Sambucus nigra

Botanical Name : Sambucus nigra
Family: Adoxaceae
Genus: Sambucus
Species: S. nigra
Kingdom: Plantae
Order: Dipsacales

Common Names: elderberry, black elder, European elder, European elderberry and European black elderberry

Habitat :Sambucus nigra is native to most of Europe.It grows in a variety of conditions including both wet and dry fertile soils, primarily in sunny locations.

Description:
Sambucus nigra is a deciduous shrub or small tree growing to 6 m (20 ft) tall and wide[4] (rarely 10m tall). The bark, light grey when young, changes to a coarse grey outer bark with lengthwise furrowing. The leaves are arranged in opposite pairs, 10–30 cm long, pinnate with five to seven (rarely nine) leaflets, the leaflets 5–12 cm long and 3–5 cm broad, with a serrated margin.

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The hermaphrodite flowers are borne in large, flat corymbs 10–25 cm diameter in mid summer, the individual flowers ivory white, 5–6 mm diameter, with five petals; they are pollinated by flies.

The fruit is a glossy dark purple to black berry 3–5 mm diameter, produced in drooping clusters in late autumn; they are an important food for many fruit-eating birds, notably blackcaps.

There are several other closely related species, native to Asia and North America, which are similar, and sometimes treated as subspecies of Sambucus nigra. The blue or Mexican elderberry, Sambucus mexicana, is now generally treated as one or two subspecies of S. nigra ssp. canadensis and ssp. caerulea

Cultivation:
Some selections and cultivars have variegated or coloured leaves and other distinctive qualities, and are grown as ornamental plants.

The following cultivars have gained the Royal Horticultural Society’s Award of Garden Merit:-
S. nigra ‘Aurea’
S. nigra ‘Laciniata’
S. nigra f. porphyrophylla ‘Gerda’ (syn. ‘Black beauty’)

Edible Uses:
The dark blue/purple berries can be eaten when fully ripe but are mildly poisonous in their unripe state.   All green parts of the plant are poisonous, containing cyanogenic glycosides (Vedel & Lange 1960). The berries are edible after cooking and can be used to make jam, jelly, chutney and Pontack sauce.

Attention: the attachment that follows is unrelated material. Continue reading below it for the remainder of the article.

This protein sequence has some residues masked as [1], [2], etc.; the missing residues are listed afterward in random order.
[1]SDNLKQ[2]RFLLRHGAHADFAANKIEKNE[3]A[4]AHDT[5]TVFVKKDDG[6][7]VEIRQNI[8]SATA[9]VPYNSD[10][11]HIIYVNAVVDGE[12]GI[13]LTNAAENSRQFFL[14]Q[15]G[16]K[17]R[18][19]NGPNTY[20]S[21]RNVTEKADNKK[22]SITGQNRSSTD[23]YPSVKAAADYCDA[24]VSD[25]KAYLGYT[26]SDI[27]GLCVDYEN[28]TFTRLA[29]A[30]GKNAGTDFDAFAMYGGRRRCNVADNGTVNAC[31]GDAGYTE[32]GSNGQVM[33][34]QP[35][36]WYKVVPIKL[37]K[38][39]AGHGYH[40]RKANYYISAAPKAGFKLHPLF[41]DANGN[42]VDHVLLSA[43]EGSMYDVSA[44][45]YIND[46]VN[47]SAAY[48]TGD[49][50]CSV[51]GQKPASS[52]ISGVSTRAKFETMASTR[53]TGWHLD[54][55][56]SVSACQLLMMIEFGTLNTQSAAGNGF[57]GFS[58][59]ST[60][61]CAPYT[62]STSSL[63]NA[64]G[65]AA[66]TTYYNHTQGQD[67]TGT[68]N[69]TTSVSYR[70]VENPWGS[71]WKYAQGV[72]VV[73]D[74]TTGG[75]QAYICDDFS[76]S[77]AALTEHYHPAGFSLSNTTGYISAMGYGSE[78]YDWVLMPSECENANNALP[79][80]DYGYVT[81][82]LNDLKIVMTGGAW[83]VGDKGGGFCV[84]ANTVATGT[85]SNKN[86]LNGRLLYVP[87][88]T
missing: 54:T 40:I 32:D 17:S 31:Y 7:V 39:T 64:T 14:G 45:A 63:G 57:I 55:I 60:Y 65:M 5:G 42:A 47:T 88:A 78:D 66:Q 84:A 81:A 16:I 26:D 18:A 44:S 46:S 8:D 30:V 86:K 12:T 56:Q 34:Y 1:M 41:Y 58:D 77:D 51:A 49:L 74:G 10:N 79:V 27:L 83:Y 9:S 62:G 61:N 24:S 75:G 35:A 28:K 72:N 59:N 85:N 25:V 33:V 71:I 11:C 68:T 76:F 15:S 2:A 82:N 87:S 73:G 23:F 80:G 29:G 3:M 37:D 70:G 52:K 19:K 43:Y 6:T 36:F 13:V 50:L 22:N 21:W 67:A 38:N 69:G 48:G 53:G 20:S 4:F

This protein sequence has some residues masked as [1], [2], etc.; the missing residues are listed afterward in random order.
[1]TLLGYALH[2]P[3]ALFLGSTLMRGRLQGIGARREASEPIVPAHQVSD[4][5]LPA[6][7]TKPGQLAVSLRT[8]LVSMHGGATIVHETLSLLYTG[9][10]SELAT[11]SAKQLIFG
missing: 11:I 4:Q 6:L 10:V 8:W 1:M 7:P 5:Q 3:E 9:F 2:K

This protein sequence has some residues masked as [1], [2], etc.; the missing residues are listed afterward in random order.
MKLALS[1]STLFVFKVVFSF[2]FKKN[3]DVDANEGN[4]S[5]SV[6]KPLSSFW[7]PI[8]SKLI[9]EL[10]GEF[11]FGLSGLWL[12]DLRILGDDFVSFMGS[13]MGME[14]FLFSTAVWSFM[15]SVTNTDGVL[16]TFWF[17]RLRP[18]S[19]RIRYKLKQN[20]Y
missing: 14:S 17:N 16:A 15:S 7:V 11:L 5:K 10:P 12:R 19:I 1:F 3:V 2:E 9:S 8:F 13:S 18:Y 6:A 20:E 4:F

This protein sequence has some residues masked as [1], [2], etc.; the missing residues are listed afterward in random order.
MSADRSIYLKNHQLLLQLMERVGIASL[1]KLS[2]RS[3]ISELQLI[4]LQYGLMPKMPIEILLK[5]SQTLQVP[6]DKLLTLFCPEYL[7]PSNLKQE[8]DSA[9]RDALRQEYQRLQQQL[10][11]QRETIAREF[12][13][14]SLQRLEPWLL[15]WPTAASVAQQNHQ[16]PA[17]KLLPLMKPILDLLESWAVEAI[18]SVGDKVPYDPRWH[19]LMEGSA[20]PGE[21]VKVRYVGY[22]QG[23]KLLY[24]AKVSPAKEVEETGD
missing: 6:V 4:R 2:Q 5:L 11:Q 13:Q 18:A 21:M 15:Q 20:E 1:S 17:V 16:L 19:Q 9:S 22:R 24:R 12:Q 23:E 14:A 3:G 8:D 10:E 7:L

The flowerheads are commonly used in infusions, giving a very common refreshing drink in Northern Europe and Balkans. Commercially these are sold as elderflower cordial, etc. In Europe, the flowers are made into a syrup or cordial (in Romanian: Socat?, in Swedish: fläder(blom)saft), which is diluted with water before drinking. The popularity of this traditional drink has recently encouraged some commercial soft drink producers to introduce elderflower-flavoured drinks (Fanta Shokata, Freaky Fläder). The flowers can also be dipped into a light batter and then fried to make elderflower fritters. In Scandinavia and Germany, soup made from the elder berry (e.g. the German Fliederbeersuppe) is a traditional meal.

Both flowers and berries can be made into elderberry wine, and in Hungary an elderberry brandy is made that requires 50 kg of fruit to produce 1 litre of brandy. In south-western Sweden, it is traditional to make a snaps liqueur flavoured with elderflower. Elderflowers are also used in liqueurs such as St. Germain and a mildly alcoholic sparkling elderflower ‘champagne’.

In Beerse, Belgium, a variety of Jenever called Beers Vlierke is made from the berries.

Constituents:  flowers: small quantity of essential oil (containing palmitic, linoleic, and linolenic acids), triterpenes, flavonoids (including rutin), also pectin, mucilage, sugar. berries: sugar, fruit acids, vitamin c, bio-flavonoids. leaves: cyanogenic glycosides

Medicinal Uses:
Properties: * AntiCancer * AntiViral * Depurative * emetic
Parts Used: Flowers, berries

Used in the treatment of * Bronchitis * Colds * Congestion * Cough * Eyes/Vision * Flu * Sinus * Sore Throat

This plant is traditionally used as a medicinal plant by many native peoples and herbalists alike. Stembark, leaves, flowers, fruits, and root extracts are used to treat bronchitis, cough, upper respiratory cold infections, fever.

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In a placebo-controlled, double-blind study, black elderberry (Sambucus nigra) was shown to be effective for treating Influenza B. People using the elderberry extract recovered much faster than those only on a placebo. The study was published in the Journal of Alternative Complementary Medicine.

A small study published in 2004 showed that 93% of flu patients given extract were completely symptom-free within two days; those taking a placebo recovered in about six days. This current study shows that it works for type A flu, reports lead researcher Erling Thom, with the University of Oslo in Norway. However, the study that showed these results was sponsored by an Israeli company that produces various black elderberry extracts.